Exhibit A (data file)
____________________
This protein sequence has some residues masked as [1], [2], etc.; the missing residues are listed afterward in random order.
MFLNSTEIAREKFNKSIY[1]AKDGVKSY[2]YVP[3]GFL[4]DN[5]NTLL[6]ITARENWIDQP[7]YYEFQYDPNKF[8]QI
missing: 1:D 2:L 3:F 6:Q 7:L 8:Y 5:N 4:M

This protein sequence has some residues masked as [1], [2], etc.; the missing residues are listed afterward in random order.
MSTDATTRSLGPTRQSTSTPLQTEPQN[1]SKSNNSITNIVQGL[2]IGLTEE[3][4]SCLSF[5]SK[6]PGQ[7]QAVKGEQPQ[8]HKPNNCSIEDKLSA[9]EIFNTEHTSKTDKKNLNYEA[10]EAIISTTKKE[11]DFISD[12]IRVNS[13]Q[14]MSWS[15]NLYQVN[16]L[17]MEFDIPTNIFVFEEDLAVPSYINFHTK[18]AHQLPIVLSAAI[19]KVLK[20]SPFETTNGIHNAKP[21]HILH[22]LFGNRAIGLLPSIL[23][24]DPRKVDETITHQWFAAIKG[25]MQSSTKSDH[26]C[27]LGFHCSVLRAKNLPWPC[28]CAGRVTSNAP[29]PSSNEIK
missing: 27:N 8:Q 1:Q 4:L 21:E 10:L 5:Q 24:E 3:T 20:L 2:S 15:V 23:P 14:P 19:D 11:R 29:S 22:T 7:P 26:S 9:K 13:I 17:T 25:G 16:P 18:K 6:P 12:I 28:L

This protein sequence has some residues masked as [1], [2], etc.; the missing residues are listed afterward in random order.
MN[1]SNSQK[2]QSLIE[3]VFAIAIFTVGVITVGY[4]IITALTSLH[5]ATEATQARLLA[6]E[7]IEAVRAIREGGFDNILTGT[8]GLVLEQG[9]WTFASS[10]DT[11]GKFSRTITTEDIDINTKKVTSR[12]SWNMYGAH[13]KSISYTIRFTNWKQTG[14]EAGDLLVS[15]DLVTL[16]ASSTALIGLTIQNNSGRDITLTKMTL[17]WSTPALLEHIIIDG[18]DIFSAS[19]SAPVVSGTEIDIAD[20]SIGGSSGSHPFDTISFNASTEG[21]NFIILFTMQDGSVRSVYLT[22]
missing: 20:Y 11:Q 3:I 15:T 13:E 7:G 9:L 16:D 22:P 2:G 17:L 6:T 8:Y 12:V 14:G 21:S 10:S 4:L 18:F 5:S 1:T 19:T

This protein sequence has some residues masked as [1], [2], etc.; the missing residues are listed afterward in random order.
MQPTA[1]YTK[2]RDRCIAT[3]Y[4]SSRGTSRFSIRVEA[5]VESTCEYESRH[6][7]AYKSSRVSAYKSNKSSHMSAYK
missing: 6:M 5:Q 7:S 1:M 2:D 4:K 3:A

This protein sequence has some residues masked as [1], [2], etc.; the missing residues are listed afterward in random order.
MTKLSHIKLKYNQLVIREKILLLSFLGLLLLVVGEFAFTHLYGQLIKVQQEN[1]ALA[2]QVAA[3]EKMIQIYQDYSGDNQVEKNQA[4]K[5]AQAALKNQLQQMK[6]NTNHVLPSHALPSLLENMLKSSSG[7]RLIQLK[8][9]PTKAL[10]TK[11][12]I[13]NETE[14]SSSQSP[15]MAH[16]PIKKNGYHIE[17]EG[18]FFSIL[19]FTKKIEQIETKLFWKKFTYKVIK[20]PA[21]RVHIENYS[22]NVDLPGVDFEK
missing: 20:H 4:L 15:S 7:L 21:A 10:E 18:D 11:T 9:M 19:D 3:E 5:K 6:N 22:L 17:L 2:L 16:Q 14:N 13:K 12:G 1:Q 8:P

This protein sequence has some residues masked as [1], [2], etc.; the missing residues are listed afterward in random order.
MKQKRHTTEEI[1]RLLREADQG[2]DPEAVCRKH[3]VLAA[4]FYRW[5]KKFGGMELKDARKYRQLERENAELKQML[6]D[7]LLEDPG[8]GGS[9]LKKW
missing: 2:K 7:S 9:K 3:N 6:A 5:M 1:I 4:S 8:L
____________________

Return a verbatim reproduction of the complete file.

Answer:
This protein sequence has some residues masked as [1], [2], etc.; the missing residues are listed afterward in random order.
MFLNSTEIAREKFNKSIY[1]AKDGVKSY[2]YVP[3]GFL[4]DN[5]NTLL[6]ITARENWIDQP[7]YYEFQYDPNKF[8]QI
missing: 1:D 2:L 3:F 6:Q 7:L 8:Y 5:N 4:M

This protein sequence has some residues masked as [1], [2], etc.; the missing residues are listed afterward in random order.
MSTDATTRSLGPTRQSTSTPLQTEPQN[1]SKSNNSITNIVQGL[2]IGLTEE[3][4]SCLSF[5]SK[6]PGQ[7]QAVKGEQPQ[8]HKPNNCSIEDKLSA[9]EIFNTEHTSKTDKKNLNYEA[10]EAIISTTKKE[11]DFISD[12]IRVNS[13]Q[14]MSWS[15]NLYQVN[16]L[17]MEFDIPTNIFVFEEDLAVPSYINFHTK[18]AHQLPIVLSAAI[19]KVLK[20]SPFETTNGIHNAKP[21]HILH[22]LFGNRAIGLLPSIL[23][24]DPRKVDETITHQWFAAIKG[25]MQSSTKSDH[26]C[27]LGFHCSVLRAKNLPWPC[28]CAGRVTSNAP[29]PSSNEIK
missing: 27:N 8:Q 1:Q 4:L 21:E 10:L 5:Q 24:E 3:T 20:L 2:S 15:V 23:P 14:P 19:D 11:R 29:S 22:T 7:P 26:S 9:K 13:I 17:T 25:G 16:P 18:K 6:P 12:I 28:L

This protein sequence has some residues masked as [1], [2], etc.; the missing residues are listed afterward in random order.
MN[1]SNSQK[2]QSLIE[3]VFAIAIFTVGVITVGY[4]IITALTSLH[5]ATEATQARLLA[6]E[7]IEAVRAIREGGFDNILTGT[8]GLVLEQG[9]WTFASS[10]DT[11]GKFSRTITTEDIDINTKKVTSR[12]SWNMYGAH[13]KSISYTIRFTNWKQTG[14]EAGDLLVS[15]DLVTL[16]ASSTALIGLTIQNNSGRDITLTKMTL[17]WSTPALLEHIIIDG[18]DIFSAS[19]SAPVVSGTEIDIAD[20]SIGGSSGSHPFDTISFNASTEG[21]NFIILFTMQDGSVRSVYLT[22]
missing: 20:Y 11:Q 3:I 15:T 13:E 7:G 9:L 16:D 22:P 2:G 17:L 6:T 8:Y 12:V 14:G 21:S 10:S 4:L 18:F 5:S 1:T 19:T

This protein sequence has some residues masked as [1], [2], etc.; the missing residues are listed afterward in random order.
MQPTA[1]YTK[2]RDRCIAT[3]Y[4]SSRGTSRFSIRVEA[5]VESTCEYESRH[6][7]AYKSSRVSAYKSNKSSHMSAYK
missing: 6:M 5:Q 7:S 1:M 2:D 4:K 3:A

This protein sequence has some residues masked as [1], [2], etc.; the missing residues are listed afterward in random order.
MTKLSHIKLKYNQLVIREKILLLSFLGLLLLVVGEFAFTHLYGQLIKVQQEN[1]ALA[2]QVAA[3]EKMIQIYQDYSGDNQVEKNQA[4]K[5]AQAALKNQLQQMK[6]NTNHVLPSHALPSLLENMLKSSSG[7]RLIQLK[8][9]PTKAL[10]TK[11][12]I[13]NETE[14]SSSQSP[15]MAH[16]PIKKNGYHIE[17]EG[18]FFSIL[19]FTKKIEQIETKLFWKKFTYKVIK[20]PA[21]RVHIENYS[22]NVDLPGVDFEK
missing: 20:H 4:L 15:S 7:L 21:A 10:E 18:D 11:T 9:M 19:D 3:E 5:K 6:N 22:L 17:L 2:L 16:Q 14:N 13:K 12:G 1:Q 8:P

This protein sequence has some residues masked as [1], [2], etc.; the missing residues are listed afterward in random order.
MKQKRHTTEEI[1]RLLREADQG[2]DPEAVCRKH[3]VLAA[4]FYRW[5]KKFGGMELKDARKYRQLERENAELKQML[6]D[7]LLEDPG[8]GGS[9]LKKW
missing: 2:K 7:S 9:K 3:N 6:A 5:M 1:I 4:S 8:L